Mohammad Ayub Khuhro was one of the foremost leaders of the struggle for independence from British colonial rule and for the achievement of Pakistan. He was closely associated with the Quaid-e-Azam from 1928 onwards and was member of the Working Committee of All India Muslim League in the crucial years of 1942-1947.
Mohammad Ayub Khuhro was born on 14 August1901 in village Aqil in Larkana district of Sindh. He belonged to a landowning family. He went to the village school and then enrolled in Larkana Madressah. Here he became aware of the problems being faced by the poor Muslim agriculturists whose lands were being forcibly attached in settlement of inflated debts.
Khuhro felt deeply concerned and was determined to do something about the problem when he got the chance. From Larkana Madressah Khuhro went to Karachi to complete his education at the famous Sind Madressah-tul-Islam in Karachi and them to D.J. Arts college.
In 1920 he had to return home and look after the family affairs in Larkana when his father died. Here he soon entered politics by being elected to the District Local Board and then in 1923 was elected Member of the Bombay Legislative Council as Sindh had representation as it was part of the Bombay Presidency.
Here Khuhro took up the issues which were affecting the Muslims of Sindh such as backwardness in education, discrimination in the matter of jobs and services, as Muslims who were 75% of the population had negligible representation.
He also took up the cause of the Sindhi agriculturists who were suffering from indebtedness and losing their lands at a fast rate to Hindu moneylenders. He tried to get Land Alicnation and Debt Reconciliation Acts, which had helped the position of agriculturists in the Punjab. Also legislated for Sindh.
This proposal met with a great deal of opposition from money lender interests and from the bureaucracy. It would take many years and a great deal of hard work from Khuhro to get through legislation for the backward Muslim cultivators of Sindh.
Khuhro championed the Muslims during the Hindu Muslim riots of the late twenties and confronted the administration of the Commissioner-in-Sind. the absolute ruler of the province.
In the course of getting redress for the people. He decided that the only solution for the people of Sindh was to get their own administration and representative assembly. In 1928-29 when the Royal Statutory Commission on Indian Reforms (the Simon Commission) came to India to examine the constitutional position. Khuhro led a delegation to argue for the cause of establishing the separate autonomous province of Sindh.
The Simon Commission decided against the separation of Sindh from Bombay on financial grounds but Khuhro persisted. He made himself an expert on the financial aspects of the problem and worked on the financial enquiry committees and administrative committees set up to decide the feasibility of autonomy for Sindh.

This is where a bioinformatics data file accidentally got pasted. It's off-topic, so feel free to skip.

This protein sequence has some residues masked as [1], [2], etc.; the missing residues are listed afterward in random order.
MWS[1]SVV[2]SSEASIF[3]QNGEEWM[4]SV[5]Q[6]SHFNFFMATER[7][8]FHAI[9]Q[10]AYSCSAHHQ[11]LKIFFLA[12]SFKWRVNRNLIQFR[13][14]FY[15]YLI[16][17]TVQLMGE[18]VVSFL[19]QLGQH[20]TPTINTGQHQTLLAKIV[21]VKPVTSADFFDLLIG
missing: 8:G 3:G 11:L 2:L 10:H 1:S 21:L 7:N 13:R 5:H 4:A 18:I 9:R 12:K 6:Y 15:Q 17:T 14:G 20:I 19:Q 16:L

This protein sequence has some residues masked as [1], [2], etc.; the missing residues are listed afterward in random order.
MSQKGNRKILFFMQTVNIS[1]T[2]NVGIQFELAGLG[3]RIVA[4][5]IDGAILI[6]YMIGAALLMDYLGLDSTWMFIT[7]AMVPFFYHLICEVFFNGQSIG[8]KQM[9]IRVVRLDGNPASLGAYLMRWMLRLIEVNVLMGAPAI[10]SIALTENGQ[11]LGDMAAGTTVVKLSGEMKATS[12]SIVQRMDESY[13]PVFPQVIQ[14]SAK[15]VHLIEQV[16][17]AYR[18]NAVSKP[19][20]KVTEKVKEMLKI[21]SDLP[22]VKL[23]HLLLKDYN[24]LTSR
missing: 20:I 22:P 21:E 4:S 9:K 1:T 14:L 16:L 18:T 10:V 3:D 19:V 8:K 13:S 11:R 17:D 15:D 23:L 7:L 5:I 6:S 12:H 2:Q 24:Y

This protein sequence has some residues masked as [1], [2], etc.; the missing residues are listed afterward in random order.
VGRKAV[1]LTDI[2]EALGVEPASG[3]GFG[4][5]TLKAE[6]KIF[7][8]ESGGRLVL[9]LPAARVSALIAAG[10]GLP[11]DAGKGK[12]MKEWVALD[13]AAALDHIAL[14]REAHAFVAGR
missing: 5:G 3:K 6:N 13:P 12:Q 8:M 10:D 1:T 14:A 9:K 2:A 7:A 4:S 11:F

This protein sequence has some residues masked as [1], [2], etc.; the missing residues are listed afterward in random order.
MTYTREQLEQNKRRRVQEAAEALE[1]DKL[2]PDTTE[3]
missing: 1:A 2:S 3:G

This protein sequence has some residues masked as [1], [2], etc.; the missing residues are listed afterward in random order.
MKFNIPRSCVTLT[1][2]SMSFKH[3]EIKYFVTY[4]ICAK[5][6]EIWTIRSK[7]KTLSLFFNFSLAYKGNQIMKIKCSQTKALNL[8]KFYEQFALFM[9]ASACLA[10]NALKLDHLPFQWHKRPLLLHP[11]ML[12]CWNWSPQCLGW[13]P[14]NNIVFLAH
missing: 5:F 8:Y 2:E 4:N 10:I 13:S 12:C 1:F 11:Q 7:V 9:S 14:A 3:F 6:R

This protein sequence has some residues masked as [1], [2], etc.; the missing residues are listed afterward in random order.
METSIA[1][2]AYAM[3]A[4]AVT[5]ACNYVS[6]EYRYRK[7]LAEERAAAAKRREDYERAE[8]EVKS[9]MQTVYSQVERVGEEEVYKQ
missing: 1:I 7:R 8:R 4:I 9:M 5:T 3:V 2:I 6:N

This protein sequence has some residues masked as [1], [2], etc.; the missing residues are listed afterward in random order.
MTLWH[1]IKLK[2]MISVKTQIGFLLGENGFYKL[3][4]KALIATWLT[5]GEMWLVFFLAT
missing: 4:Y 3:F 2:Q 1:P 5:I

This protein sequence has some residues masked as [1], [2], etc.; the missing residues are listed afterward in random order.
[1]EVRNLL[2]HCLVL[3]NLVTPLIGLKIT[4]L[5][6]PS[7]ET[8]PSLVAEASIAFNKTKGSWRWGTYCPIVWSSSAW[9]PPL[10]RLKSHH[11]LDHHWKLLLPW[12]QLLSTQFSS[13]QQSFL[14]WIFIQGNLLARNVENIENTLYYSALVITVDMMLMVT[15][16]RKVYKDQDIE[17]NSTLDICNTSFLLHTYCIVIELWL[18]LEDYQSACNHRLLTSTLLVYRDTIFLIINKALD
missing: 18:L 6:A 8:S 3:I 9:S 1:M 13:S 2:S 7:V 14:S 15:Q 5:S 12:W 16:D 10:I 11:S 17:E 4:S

In 1933 he went to London to give evidence in favour of separation to the Joint Parliamentary Committee set up to examine the question. He made a good case and the formation of the autonomous province of Sindh was announced in the Government of India Act of 1935. With the separation of Sindh from Bombay the cornerstone of Pakistan was well and truly laid.
Khuhro was one of the leaders who invited Mohammad Au Jinnah to preside over the 1938 session of the Sind Muslim League which not only established the party in Sindh but through its Resolution No. 5 paved the way for Pakistan.
Khuhro organised the only public meeting held in the interior of Sindh that was held during the tour of this province by Quaid-e-Azam and this was in Tajar Bagh. Larkana. It was a great success in spite of the ban on Muslim League public meetings by the Congress backed government of the province. Khuhro played a leading role in the organisation of Muslim League in Sindh and in the famous Masjid Manzil gah agitation which made Muslim League the champion of Muslim rights in Sindh. In March 1940 Khuhro was present on the stage at Lahore when the Pakistan Resolution was passed .
In 1942 Khuhro stood aside from his claim to be Premier of Sindh and agreed to be ordinary Minister so that Muslim League should be able to form a government in Sindh. This Muslim League Ministry was to last till independence in August 1947.
Khuhro worked tirelessly for Muslim League and for Pakistan and was the driving force behind the Muslim League victory in the Sindh Assembly elections of 1946 which enabled the Assembly to vote for Pakistan.